April 6, 2016
Trick or Treat was directed by Charles Martin Smith, a man who did not spend much more time in the horror genre, spending more time with family fare, helming the two Dolphin Tale films and Air Bud. Still, this will always be known as his first, a foray into heavy metal driven, occult horror, and brush with rock superstardom, forever etched on the minds of the fans. As for the story, it is credited to Rhet Topham (976-Evil), Michael S. Murphey (mostly a producer on films such as Bill and Ted’s Excellent Adventure and Dredd), and Joel Soisson (Pulse 2 and 3, Children of the Corn: Genesis, and lots more straight to video horror titles). Also of note, I see Glen Morgan and James Wong credited with doing some uncredited script work (they of The X-Files and Final Destination fame).
The movie centers on Eddie Weinbauer (Marc Price in the midst of his run as Skippy on Family Ties). Eddie is a high school outsider, a metal fan who praises genre superstar Sammi Curr (Tony Fields). Early in the movie we get a picture of Eddie painted, forever picked on and bullied, an introvert who throws himself into the music. When he learns that Sammi was killed in a fire, he is devastated. Well, that very day, he pays a visit to Nuke (Simmons), a local rock DJ, where he is given a record album. It is the last recording of Sammi Curr, the only copy in existence. This is where the trouble begins.
Eddie, who calls himself Ragman, is told there is a piece of Sammi in the record. This turns out to be all too true. Eddie hears backwards messages speaking to him, and then people get hurt and killed. It all leads up to Sammi actually appearing, and in true Carrie-style, wreaking havok on a school dance. It is up to Eddie to save the day.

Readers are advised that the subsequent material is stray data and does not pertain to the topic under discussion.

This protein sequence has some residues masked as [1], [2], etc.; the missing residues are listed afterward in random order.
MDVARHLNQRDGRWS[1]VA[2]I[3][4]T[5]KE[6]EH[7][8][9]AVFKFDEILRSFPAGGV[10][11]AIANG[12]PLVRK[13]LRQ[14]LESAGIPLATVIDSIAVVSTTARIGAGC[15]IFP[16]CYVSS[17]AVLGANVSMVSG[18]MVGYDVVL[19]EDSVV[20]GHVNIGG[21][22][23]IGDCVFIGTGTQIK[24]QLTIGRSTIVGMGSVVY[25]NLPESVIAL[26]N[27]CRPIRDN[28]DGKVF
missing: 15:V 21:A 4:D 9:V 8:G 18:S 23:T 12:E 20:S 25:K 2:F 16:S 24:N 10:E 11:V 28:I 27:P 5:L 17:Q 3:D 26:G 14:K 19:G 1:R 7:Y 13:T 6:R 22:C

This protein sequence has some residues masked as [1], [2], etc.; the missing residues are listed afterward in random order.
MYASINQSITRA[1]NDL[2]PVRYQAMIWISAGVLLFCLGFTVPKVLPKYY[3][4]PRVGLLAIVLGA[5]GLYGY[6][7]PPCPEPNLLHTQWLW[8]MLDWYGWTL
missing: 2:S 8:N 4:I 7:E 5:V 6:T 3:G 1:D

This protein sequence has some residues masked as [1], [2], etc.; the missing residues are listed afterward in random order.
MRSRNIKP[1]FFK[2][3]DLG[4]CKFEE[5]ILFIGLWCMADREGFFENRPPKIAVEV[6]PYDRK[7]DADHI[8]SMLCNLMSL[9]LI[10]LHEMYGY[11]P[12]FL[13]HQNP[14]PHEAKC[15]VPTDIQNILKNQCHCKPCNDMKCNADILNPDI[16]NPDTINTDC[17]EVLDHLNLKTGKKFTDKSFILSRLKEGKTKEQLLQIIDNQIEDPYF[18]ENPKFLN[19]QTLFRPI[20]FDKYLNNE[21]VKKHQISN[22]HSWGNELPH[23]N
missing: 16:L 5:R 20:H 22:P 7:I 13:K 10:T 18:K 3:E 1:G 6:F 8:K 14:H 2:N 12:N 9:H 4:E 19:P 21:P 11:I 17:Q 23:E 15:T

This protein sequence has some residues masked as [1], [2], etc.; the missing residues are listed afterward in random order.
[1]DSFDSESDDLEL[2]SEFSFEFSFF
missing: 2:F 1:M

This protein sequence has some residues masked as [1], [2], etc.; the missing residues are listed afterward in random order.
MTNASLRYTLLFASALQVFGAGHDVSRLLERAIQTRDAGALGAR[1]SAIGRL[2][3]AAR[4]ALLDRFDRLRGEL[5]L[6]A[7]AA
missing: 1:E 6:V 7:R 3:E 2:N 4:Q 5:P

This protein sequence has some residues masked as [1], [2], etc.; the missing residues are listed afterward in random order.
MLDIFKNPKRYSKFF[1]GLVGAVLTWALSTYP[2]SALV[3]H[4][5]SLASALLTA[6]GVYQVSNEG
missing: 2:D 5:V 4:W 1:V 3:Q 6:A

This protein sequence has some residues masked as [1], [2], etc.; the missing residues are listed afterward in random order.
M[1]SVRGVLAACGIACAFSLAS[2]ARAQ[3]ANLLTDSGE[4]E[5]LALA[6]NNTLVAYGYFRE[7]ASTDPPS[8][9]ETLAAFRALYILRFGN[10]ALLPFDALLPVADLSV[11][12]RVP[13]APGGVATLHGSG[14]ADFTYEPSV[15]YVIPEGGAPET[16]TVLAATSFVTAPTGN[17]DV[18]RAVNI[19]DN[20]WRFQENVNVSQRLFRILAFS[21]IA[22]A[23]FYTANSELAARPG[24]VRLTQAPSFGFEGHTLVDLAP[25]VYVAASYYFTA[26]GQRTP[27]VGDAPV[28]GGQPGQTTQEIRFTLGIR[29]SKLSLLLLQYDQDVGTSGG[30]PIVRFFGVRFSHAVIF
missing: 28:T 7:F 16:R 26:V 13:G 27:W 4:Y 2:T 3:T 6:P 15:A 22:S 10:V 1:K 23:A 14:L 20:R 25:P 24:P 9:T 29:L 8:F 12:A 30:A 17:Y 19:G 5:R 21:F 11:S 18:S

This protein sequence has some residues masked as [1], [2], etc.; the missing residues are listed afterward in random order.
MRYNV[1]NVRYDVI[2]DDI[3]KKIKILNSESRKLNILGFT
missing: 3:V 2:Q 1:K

There is no denying the movie is cheesy; however, there is something endearing about it. It is not over the top in gore or anything and it is filled with vintage 80’s style, but it works. It will never be considered one of the greats, but for a goofy horror movie willed with heavy metal (provided by the band Fastway) and occult imagery, it is easy to like.
The thing that struck me was how different the movie would be if it were made today, something we get a chance to explore as I have seen reports that Joel Soisson was interested in possibly remaking it. Think about the main character, his dark clothing, outsider status, picked on and bullied, and into heavy metal music. Think about how that sort of character would be portrayed in this post-Columbine world. For better or worse, everyone’s eyes would be on him, looking at him as a potential mass murderer. I think it could be an interesting angle to explore.
There really is no way that Trick or Treat would be the same today as it was in 1986. The cheese would have to be toned down, the hero adjusted through the filter of time, among other necessary adjustments. Still, looking back on it as a time capsule of a bygone era, it is a silly film that fails to hold up stylistically, but is endearing, has some heart, some good music, and just does its entertaining best to grab onto the fears of metal paired with backwards messages and occultism.
Posted by Christopher Beaumont at 4/06/2016 10:19:00 PM
Labels: 1980s, 1986, Gene Simmons, Heavy Metal, Horror, Joel Soisson, Lisa Orgolini, Marc Price, Movie Review, Occult, Ozzy Osbourne
Chris has been an avid movie watcher for decades, getting into the writing game in 2004. Since that time he has contributed to a number online publications as well as running CriticalOutcast.com. In addition to movies, Chris is a big fan of music, particularly metal, and will never give up hope on his beloved Mets.